Indian Institute of Science Education and Research Bhopal (IISERB) researchers have developed organic polymers that can remove highly polar organic micropollutants (POMs) from water. This process will render the water safe for consumption.
These polymers have already been tested for polar organic micropollutants removal at a laboratory scale. Large-scale fabrication of these materials in collaboration with industrial partners will open up a promising avenue for real-time scavenging of toxic polar organic micropollutants from water.
Called hyper-crosslinked porous organic polymers (HPOPs), a teaspoon of the powder of these polymers will cover an internal surface area of 1,000-2,000 m2/g, which is close to 10 tennis courts.
The main advantages of these HPOPs include:
- Large-scale fabrication using cheap and simple aromatic precursors without requiring any transition metal-based exotic catalysts, and
- High thermal and hydrothermal stability.
The research was led by Abhijit Patra, associate professor, department of Chemistry, IISER Bhopal, at the Functional Materials Laboratory of the institute. The team comprised Arkaprabha Giri, PhD student, Subha Biswas, former BS-MS student, currently pursuing Ph.D. at IISc Bangalore, MD Waseem Hussain, former Ph.D. student, Tapas Kumar Dutta.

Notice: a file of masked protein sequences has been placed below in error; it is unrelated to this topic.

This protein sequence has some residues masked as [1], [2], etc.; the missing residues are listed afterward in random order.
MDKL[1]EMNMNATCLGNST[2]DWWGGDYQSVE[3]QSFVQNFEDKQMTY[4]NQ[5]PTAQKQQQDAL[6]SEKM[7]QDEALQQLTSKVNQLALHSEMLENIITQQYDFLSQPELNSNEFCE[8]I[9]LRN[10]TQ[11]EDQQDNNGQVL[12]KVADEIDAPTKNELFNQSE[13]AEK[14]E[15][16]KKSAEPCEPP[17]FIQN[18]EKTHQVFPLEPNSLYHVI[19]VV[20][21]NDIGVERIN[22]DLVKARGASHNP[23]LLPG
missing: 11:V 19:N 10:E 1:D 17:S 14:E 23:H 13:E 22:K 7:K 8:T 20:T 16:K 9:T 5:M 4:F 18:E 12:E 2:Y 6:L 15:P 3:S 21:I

This project was funded by the department of science and technology (DST), Government of India, under the ‘Centre for Sustainable Treatment, Reuse and Management for Efficient, Affordable and Synergistic solutions for Water’ (WATER-IC for SUTRAM of EASY WATER) initiative.
The major organic micropollutants found in the surface water bodies are:
- Various pharmaceuticals such as antibiotics, and steroids, among others
- Industrial chemicals such as dyes, food additives, endocrine disruptors and plastic precursors, among others
- Agricultural disposals such as pesticides, herbicides, and fertilisers, among others.
The findings have been published in the reputed, peer-reviewed journal of the American Chemical Society, ACS Applied Materials and Interfaces (https://doi.org/10.1021/acsami.1c24393)